80 years ago, white chocolate was created. Now, the world’s largest chocolate producer has invented a new kind: ruby pink chocolate.
Barry Callebaut AG is the world’s largest producer of chocolate, and claims to have created the first naturally-pink chocolate. They call it “ruby chocolate.” What makes it unique besides its rosy hue? It has no artificial flavors. The color comes out because of how the beans are processed, though the company will not reveal how exactly. It took a decade of research and testing using beans from Ecuador, Brazil, and the Ivory Coast. Like all chocolate, it’s made of cocoa solids, dairy, sugar, and cocoa butter. The process brings out a berry flavor and color.
The FDA has yet to approve the product or the “ruby” name, but the chocolate can still be sold as a new invention that’s pending approval. They aren’t quite sure how to market it, because it doesn’t have enough dairy to be a milk chocolate, but it has more cocoa solids than white chocolate. The CEO of Barry Callebaut believes it might be a whole new type than can join the ranks of milk, dark, and white.
Why create this chocolate? Barry Callebaut specifically named “millennials” as a reason for their experimentation. They say the ruby chocolate appeals to a hedonistic urge that millennials possess. As a millennial, I’m not sure where my generation is “hedonistic.” When I think of that word, I imagine Marie Antoinette. Millennials seem better defined as a generation who lives with their parents way too long (for whatever reason), has an artsy streak, and engages with online activism. At the same time, millennials are pretty picky when it comes to good taste, and many are willing to spend a bit more on nice things like good coffee, electronics, and, maybe, chocolate.
It wouldn’t be the first time pink has been associated with millennials; in the summer of 2016, everyone started talking about “millennial pink,” and pointing out that since 2012, pink started popping up everywhere. Apple made an iPhone in rose gold in 2015, Pantone named rose quartz and pale dogwood the colors for 2016 and Spring 2017, and big-name designers like Marc Jacobs and Gucci are embracing it.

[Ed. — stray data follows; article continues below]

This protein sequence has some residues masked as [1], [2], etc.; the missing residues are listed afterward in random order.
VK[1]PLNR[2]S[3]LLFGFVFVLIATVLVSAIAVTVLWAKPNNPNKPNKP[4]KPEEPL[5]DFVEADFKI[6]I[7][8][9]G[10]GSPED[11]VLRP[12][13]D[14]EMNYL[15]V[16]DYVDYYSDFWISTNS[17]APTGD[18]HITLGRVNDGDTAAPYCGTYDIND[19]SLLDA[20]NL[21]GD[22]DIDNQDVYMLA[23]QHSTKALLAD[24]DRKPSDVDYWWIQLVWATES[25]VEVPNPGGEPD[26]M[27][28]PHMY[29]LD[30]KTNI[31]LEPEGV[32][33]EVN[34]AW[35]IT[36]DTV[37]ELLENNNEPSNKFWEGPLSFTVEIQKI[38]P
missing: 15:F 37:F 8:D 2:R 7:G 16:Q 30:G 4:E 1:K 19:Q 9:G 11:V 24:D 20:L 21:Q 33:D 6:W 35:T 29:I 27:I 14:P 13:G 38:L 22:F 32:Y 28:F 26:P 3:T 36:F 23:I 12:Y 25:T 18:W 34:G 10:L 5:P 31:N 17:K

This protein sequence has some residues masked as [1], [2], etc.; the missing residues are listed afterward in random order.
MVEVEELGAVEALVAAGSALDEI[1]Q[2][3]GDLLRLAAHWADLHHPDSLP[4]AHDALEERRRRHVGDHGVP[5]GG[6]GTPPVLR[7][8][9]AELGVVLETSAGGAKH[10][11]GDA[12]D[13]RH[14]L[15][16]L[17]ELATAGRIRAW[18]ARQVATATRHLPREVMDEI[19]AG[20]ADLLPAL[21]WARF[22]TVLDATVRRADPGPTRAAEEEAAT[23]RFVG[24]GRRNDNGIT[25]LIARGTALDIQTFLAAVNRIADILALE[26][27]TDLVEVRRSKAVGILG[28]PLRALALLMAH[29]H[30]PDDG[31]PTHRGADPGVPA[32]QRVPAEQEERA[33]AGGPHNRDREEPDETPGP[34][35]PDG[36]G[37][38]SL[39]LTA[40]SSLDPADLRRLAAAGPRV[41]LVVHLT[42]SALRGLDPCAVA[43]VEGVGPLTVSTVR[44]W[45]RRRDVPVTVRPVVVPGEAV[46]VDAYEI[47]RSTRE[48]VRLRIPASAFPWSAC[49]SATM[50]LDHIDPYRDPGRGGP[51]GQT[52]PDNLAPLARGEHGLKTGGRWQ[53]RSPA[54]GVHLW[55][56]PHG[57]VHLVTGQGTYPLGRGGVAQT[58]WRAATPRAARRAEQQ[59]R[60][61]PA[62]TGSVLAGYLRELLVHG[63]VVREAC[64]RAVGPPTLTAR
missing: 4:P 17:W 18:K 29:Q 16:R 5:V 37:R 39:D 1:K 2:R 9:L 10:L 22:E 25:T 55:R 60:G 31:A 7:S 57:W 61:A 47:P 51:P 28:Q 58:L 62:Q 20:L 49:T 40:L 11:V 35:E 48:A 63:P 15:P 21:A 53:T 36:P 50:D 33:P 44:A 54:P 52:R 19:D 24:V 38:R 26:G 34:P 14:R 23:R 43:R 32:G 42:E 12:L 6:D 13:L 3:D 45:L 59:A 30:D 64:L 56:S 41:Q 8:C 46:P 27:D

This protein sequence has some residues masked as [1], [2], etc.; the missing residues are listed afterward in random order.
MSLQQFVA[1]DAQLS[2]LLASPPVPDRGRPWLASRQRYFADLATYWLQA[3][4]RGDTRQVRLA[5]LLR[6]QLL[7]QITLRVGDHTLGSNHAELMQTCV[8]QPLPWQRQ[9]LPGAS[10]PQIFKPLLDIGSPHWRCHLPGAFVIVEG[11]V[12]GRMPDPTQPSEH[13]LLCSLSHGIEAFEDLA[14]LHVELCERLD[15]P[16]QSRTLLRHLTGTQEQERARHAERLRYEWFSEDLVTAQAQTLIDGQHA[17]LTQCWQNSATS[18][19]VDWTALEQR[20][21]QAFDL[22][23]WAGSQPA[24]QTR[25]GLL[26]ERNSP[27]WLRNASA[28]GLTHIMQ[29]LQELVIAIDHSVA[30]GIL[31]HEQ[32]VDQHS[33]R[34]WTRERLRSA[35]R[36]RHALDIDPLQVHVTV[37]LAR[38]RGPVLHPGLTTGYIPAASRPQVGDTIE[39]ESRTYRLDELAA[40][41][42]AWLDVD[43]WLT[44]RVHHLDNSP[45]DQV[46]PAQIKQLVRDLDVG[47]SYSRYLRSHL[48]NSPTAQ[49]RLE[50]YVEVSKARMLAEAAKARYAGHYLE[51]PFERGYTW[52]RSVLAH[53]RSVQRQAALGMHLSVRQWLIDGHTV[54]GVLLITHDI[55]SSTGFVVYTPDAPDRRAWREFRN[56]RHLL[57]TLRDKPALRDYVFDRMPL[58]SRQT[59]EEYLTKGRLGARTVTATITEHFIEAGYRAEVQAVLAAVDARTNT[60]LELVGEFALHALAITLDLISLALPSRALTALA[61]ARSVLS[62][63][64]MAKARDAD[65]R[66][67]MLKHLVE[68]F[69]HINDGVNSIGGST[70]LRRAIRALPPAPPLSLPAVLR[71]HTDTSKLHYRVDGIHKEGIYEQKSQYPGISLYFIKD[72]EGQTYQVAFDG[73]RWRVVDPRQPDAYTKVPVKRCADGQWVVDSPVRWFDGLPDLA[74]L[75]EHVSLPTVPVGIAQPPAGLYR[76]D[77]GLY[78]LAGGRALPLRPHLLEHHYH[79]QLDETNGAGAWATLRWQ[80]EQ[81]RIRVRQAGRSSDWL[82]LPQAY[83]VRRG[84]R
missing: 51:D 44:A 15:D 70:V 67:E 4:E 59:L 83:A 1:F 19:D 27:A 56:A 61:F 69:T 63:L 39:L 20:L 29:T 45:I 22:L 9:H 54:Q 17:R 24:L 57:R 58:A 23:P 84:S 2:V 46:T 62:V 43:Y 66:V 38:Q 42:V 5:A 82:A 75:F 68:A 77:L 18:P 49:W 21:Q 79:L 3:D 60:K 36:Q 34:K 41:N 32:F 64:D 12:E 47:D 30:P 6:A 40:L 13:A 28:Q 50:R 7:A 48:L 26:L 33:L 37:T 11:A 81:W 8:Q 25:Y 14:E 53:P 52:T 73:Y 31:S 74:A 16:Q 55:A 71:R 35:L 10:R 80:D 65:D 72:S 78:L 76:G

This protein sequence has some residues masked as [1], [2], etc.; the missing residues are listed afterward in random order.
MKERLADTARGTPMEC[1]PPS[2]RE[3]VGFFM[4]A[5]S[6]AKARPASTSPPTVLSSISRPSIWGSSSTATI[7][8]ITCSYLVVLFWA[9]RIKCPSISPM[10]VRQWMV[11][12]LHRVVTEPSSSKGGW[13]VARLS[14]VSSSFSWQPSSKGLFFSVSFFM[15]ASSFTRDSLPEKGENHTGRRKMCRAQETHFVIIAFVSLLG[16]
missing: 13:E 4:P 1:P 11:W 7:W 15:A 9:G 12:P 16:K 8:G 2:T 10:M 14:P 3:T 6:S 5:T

The reason might be because of shifting perspectives about gender. Instead of pink being associated with women and femininity, the paler hue is on everything and has become the “new neutral.” Color experts also say that the color just makes people feel good. That could be the true reason why advertisers are all about the color – people see it, feel happy, and buy.
Some are saying that’s why “ruby chocolate” is nothing that interesting, but rather just a marketing gimmick. They point to the Barry Callebaut website, which says the chocolate is made from “ruby cocoa beans,” which are not a real thing. Rather than spending energy, time, and money on eye-catching chocolate that’s following the trends, some chocolatiers wish Barry Callebaut would just focus on providing the highest-quality product possible. I say, why can’t we have both? But maybe that’s just the hedonistic millennial in me.
How will eating pink chocolate make us feel? Read here to find out how colors impact our eating habits.
“Ruby Chocolate” image via Barry Callebaut